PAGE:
The central such question, of course, involves the origin of the universe. Just now, the most popular scientific explanation is that it originated in the so-called Big Bang, in which existence itself--together with such attributes as time and space--sprang into being from an infinitely small point and expanded with unimaginable speed and overwhelming velocity into the three-dimensional congeries of galaxies we know today.

Now, the concept of the Big Bang can (perhaps) explain many things; but what it cannot do, and what it appears science can never do, is explain what caused the Bang. We are left, as mankind has been left since Thomas Aquinas, to posit a First Cause Uncaused, or, in other words, a Creator.

I have neither the time nor the necessary knowledge to take you on a journey along the frontiers of modern science and to point out the growing number of similar questions to which it appears science not only does not have--but can never have--the answers. Suffice it to say that again and again modern science reports encountering phenomena that seem permanently fated to defy its understanding.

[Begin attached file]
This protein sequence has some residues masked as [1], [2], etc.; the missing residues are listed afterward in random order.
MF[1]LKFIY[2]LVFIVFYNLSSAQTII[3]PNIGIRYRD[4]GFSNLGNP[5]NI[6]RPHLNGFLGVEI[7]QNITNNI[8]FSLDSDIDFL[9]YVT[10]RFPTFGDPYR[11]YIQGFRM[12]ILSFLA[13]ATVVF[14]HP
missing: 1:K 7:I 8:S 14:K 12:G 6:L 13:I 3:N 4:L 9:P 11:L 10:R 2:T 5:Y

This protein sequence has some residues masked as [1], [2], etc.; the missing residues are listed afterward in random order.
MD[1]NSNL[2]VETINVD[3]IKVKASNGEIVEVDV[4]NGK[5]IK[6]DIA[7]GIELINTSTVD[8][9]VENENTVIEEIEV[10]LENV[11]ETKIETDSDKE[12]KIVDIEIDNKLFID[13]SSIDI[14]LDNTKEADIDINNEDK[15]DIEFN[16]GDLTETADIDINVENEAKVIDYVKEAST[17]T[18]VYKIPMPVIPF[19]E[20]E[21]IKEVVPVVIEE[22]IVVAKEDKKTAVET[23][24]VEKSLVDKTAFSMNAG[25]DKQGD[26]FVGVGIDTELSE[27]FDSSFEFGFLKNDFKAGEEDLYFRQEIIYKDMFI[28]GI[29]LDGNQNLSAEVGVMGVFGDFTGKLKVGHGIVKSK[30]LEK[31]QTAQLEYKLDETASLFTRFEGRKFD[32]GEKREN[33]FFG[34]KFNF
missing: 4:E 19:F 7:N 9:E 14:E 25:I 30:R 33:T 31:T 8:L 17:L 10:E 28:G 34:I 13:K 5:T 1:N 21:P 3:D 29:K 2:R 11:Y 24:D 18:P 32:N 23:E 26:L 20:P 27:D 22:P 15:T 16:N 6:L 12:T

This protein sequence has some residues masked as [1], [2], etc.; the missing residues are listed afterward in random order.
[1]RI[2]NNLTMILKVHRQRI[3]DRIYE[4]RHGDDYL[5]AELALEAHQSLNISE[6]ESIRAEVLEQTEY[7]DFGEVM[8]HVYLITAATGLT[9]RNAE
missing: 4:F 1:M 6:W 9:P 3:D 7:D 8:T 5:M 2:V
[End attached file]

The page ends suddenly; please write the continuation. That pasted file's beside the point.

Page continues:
Some scientists deny this, of course, but by no means all of them. In 1991, I had the honor of moderating a conference of eminent scientists at the Claremont Institute on the subject of "The Permanent Limitations of Science." No view was excluded, and some of the speakers insisted, in effect, that science had no limitations. Henry Pierce Stapp, for one, long a senior staff physicist at the Lawrence Livermore Laboratory, professed to find a value system in the implications of Heisenberg's "uncertainty principle." But I think it is noteworthy that the former director of the Laboratory, Dr. Edward Teller, made no such sweeping claim for science. He had been asked, he said,

If somebody came to you and told you that, on rational grounds (by which perhaps one means scientific grounds), we can resolve all the problems that face us humans, what would I think of such a man? I answered without hesitation: I would call such a person a monster.

And the eminent biologist Dr. Leon Kass, a member of the Committee on Social Thought of the University of Chicago, declared that, for science,